By: Francis Allan L. Angelo

THE 18th division of the Court of Appeals (CA) in Cebu City denied the petition of Panay Electric Co. (PECO) to suspend or stop the expropriation case filed by rival firm MORE Electric and Power Corp. (MORE).

In a resolution promulgated on Oct 3, 2019 in CA G.R. SP No. 12900, the CA 18th division junked PECO’s applications for a temporary restraining order and writ of preliminary injunction (TRO/WPI) against MORE’s expropriation case and application for a writ of possession (WOP).

The appellate court said it has no jurisdiction to restrain and/or enjoin the expropriation case. It also junked PECO’s contention that its rights were being violated in the expropriation case and that Iloilo City will suffer if MORE takes over the power distribution services.

To recall, MORE filed the expropriation case against PECO on March 11, 2019 after securing its congressional franchise to distribute electricity in Iloilo City via Republic Act 11212 which President Rodrigo Duterte signed into law on Feb 14, 2019.

MORE based the case on Section 23 of RA 9136 (Electric Power Industry Reform Act of 2001) and Section 10 of RA 11212 which granted the power of eminent domain to distribution utilities.

The expropriation case is part of MORE’s effort to take over PECO assets, upon payment of just compensation of more than P400 million, so that it can start distributing power in Iloilo City. In compliance with the requirements of the expropriation case, the Razon-led firm deposited the more than P400 million in a government depository bank.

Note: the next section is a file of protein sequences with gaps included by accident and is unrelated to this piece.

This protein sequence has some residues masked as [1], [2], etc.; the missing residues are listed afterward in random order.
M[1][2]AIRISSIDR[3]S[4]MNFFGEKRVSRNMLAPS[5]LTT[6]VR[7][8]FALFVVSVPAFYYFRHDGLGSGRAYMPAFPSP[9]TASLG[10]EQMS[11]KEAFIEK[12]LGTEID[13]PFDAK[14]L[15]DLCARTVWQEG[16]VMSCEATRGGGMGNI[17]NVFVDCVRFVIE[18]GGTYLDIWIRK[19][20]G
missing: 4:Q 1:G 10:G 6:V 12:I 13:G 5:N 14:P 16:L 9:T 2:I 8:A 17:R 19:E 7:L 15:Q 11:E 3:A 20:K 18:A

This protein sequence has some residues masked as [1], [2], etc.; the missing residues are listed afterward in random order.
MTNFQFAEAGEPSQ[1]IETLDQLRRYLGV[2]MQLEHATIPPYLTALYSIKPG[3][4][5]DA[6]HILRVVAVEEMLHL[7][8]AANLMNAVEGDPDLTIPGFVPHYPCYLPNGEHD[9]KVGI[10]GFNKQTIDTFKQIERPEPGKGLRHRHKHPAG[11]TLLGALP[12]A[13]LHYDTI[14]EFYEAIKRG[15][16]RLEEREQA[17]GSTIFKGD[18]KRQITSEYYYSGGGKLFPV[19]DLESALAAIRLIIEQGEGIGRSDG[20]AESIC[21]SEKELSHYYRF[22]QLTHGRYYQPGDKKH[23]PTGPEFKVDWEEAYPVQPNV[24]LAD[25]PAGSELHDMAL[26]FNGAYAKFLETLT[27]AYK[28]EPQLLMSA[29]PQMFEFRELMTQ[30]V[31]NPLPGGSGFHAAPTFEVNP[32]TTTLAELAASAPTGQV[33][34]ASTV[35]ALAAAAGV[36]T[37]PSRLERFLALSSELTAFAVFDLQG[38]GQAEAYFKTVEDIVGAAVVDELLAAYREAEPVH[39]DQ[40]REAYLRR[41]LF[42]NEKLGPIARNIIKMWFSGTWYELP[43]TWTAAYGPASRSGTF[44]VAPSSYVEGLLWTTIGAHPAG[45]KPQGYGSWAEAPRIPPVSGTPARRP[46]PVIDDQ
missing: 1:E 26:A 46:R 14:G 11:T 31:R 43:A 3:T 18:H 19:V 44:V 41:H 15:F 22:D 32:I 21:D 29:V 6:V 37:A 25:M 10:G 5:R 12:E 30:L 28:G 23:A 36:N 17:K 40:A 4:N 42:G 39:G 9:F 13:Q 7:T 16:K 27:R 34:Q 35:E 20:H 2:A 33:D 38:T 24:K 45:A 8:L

The case was raffled to the Regional Trial Court Branch 37 presided by Judge Marie Yvette Go. Judge Victor Gelvezon also took part in the case as pairing judge of RTC Branch 37.



PECO countered MORE’s expropriation case by filing a Petition for Declaratory Relief against its rival firm and Iloilo RTC Branch 37 before the Mandaluyong City RTC Branch 209 in Metro Manila.

On July 11, 2019, RTC Mandaluyong eventually ruled in favor of PECO by declaring as void and unconstitutional Sections 10 and 17 of RA 11212 “for infringing PECO’s rights to due process and equal protection of the law.”

Section 10 authorizes MORE to exercise the power of eminent domain and acquire such private property as is actually necessary for the realization of the purpose for which the franchise is granted.